And so it cometh to pass that he finisheth his masterpiece. He signeth his name in the most prominent part thereof and taketh it to the telegraph editor, who hath no soul for art. He taketh it in his hand and tosseth it disrespectfully on the desk between the phone and the electric light stand.

The evening of the day arriveth and the sun goeth into Kansas. And doth the cartoonist now wend his way to the Hotel Robidoux and sit among the elect and partake of much high-class food? Nay, verily, he goeth to a cheap, but respectable, beanery, where he speaketh thusly in his usual chaste and classical English: "Gimme some roast beef an' a cup o' coffee." And after he waiteth many moons, the haughty waitress, who painteth her checks, shoveth his provender before him, and he partaketh thereof.

And as he wendeth his way to his humble domicile, he envieth the printer with a paid-up union card, who, when his work is done, slammeth down his tools, and goeth away from there. The cartoonist who wisheth to remain a cartoonist doeth this not, for the small voice of the jinx that percheth on his shoulder speaketh this wise: "What are you going to have tomorrow? What are you going to have tomorrow?" And as he tosseth on his couch, and as he sinketh into slumber, he heareth the voice.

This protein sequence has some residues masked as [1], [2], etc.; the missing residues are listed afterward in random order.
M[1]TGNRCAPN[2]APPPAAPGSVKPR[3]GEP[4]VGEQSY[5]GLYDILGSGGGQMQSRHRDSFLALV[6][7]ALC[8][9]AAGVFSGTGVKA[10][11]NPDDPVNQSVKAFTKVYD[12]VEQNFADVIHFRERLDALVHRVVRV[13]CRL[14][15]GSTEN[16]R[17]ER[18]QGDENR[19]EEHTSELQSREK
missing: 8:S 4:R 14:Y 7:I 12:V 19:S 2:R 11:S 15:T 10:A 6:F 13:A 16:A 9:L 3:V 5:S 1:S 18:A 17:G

A rather interesting afternoon was spent by the visiting newspaper men at Syracuse during the Barnes-Roosevelt hearing when they were invited to the residence of Mr. Newell B. Woodworth to inspect his collection of cartoons. Mr. Woodworth probably has the most complete collection of its kind in the world. It is being augmented daily by cartoons from all parts of the globe. A series of British posters by Frank Brangwyn is the latest addition.

It was Judas Iscariot who denied his Master, but it remained for Frank Hammond, now cartoonist of the Wichita Eagle, to deny the pride of his heart. This was in the shape of a little high-school annual published in his home town, Clinton. Mr. Hammond had illustrated it, and the more he looked upon his work the better he liked it. It would be, he thought, the open sesame to a position as cartoonist on a metropolitan daily.

Accordingly he took the book, together with a portfolio of sketches, and presently stood before "Doc" Norberg, grand mogul of the Kansas City Journal's art department. "My heart sank," says Hammond, "when he began to turn the pages of the annual. His expression was so utterly disapproving that I denied the authorship of each picture in turn. Finally we came to the last page, and in desperation I was forced to claim for my own the very worst of all the bad drawings in the book.

"Norberg laughed, and told me that he could see from my anxiety that I was endeavoring to cover up my crime. The pictures, he said, were not so bad as they might have been, and he gave me a chance on the strength of them."

Mrs. Thomas Nast, widow of the artist, has presented to the War Department two pictures by her husband.

One of them, "Saving the Flag," illustrates the song "We're Coming, Father Abraham, Three Hundred Thousand Strong."